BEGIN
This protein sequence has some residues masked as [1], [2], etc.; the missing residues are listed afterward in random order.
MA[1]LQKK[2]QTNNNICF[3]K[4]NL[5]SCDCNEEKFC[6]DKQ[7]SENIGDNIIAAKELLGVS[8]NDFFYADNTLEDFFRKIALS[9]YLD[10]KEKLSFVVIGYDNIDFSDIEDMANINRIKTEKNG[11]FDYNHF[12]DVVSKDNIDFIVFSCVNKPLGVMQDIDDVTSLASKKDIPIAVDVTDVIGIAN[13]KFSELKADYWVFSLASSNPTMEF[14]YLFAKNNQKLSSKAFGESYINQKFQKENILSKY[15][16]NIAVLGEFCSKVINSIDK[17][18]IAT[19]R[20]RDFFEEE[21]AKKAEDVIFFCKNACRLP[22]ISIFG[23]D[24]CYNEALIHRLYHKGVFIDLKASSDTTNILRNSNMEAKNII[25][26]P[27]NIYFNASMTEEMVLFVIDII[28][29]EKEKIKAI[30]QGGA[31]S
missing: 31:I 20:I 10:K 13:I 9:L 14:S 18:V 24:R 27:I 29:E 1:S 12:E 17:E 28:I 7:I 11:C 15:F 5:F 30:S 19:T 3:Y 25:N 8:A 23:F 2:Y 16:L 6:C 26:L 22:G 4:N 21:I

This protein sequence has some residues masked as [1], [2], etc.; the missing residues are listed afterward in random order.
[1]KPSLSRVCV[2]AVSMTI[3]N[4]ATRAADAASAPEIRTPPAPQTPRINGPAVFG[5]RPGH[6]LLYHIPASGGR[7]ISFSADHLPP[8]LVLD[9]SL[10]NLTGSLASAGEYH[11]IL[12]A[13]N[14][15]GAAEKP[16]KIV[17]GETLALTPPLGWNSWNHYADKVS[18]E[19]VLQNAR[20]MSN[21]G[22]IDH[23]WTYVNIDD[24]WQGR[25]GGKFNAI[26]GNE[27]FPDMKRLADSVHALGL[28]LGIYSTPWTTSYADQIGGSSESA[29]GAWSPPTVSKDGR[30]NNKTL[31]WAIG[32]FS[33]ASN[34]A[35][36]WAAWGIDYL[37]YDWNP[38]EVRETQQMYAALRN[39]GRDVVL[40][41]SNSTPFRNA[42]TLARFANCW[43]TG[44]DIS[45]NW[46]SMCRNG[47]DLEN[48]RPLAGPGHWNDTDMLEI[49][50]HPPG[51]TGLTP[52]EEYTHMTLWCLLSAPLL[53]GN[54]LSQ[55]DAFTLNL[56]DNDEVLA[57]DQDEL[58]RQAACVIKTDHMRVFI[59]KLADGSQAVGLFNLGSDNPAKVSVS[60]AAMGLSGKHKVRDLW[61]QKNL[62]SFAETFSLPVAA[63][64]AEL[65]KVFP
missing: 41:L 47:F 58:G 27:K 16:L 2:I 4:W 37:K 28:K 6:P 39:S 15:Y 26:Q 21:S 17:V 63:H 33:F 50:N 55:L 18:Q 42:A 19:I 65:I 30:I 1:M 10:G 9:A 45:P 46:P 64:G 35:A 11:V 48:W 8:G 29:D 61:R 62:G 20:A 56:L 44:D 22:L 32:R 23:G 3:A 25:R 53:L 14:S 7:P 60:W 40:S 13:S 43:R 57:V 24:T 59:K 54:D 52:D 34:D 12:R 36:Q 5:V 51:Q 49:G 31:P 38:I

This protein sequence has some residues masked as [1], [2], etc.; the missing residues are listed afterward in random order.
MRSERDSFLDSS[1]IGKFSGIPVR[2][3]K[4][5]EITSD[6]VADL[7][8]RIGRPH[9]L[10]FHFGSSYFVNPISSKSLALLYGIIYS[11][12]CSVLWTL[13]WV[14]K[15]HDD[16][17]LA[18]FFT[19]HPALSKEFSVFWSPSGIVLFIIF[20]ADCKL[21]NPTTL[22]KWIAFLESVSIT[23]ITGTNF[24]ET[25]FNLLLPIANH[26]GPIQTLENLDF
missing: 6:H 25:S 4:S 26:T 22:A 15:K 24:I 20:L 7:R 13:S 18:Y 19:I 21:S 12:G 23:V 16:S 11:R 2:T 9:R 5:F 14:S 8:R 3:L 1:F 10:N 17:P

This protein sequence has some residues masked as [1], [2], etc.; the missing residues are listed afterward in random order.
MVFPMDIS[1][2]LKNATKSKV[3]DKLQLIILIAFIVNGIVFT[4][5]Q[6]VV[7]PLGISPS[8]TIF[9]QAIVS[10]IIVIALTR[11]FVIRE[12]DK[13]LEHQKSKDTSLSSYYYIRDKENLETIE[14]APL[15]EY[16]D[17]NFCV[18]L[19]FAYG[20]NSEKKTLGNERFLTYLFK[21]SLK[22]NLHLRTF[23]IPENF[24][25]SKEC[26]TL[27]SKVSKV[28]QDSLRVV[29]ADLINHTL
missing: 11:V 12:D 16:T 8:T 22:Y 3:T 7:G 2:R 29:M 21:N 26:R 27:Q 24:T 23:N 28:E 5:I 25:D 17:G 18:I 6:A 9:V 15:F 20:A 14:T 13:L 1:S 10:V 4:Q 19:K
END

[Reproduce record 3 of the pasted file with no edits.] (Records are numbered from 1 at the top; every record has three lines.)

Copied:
This protein sequence has some residues masked as [1], [2], etc.; the missing residues are listed afterward in random order.
MRSERDSFLDSS[1]IGKFSGIPVR[2][3]K[4][5]EITSD[6]VADL[7][8]RIGRPH[9]L[10]FHFGSSYFVNPISSKSLALLYGIIYS[11][12]CSVLWTL[13]WV[14]K[15]HDD[16][17]LA[18]FFT[19]HPALSKEFSVFWSPSGIVLFIIF[20]ADCKL[21]NPTTL[22]KWIAFLESVSIT[23]ITGTNF[24]ET[25]FNLLLPIANH[26]GPIQTLENLDF
missing: 6:H 25:S 4:S 26:T 22:A 15:K 24:I 20:L 7:R 13:S 18:Y 19:I 21:S 12:G 23:V 16:S 11:R 2:T 9:R 5:F 14:S 8:R 3:L 1:F 10:N 17:P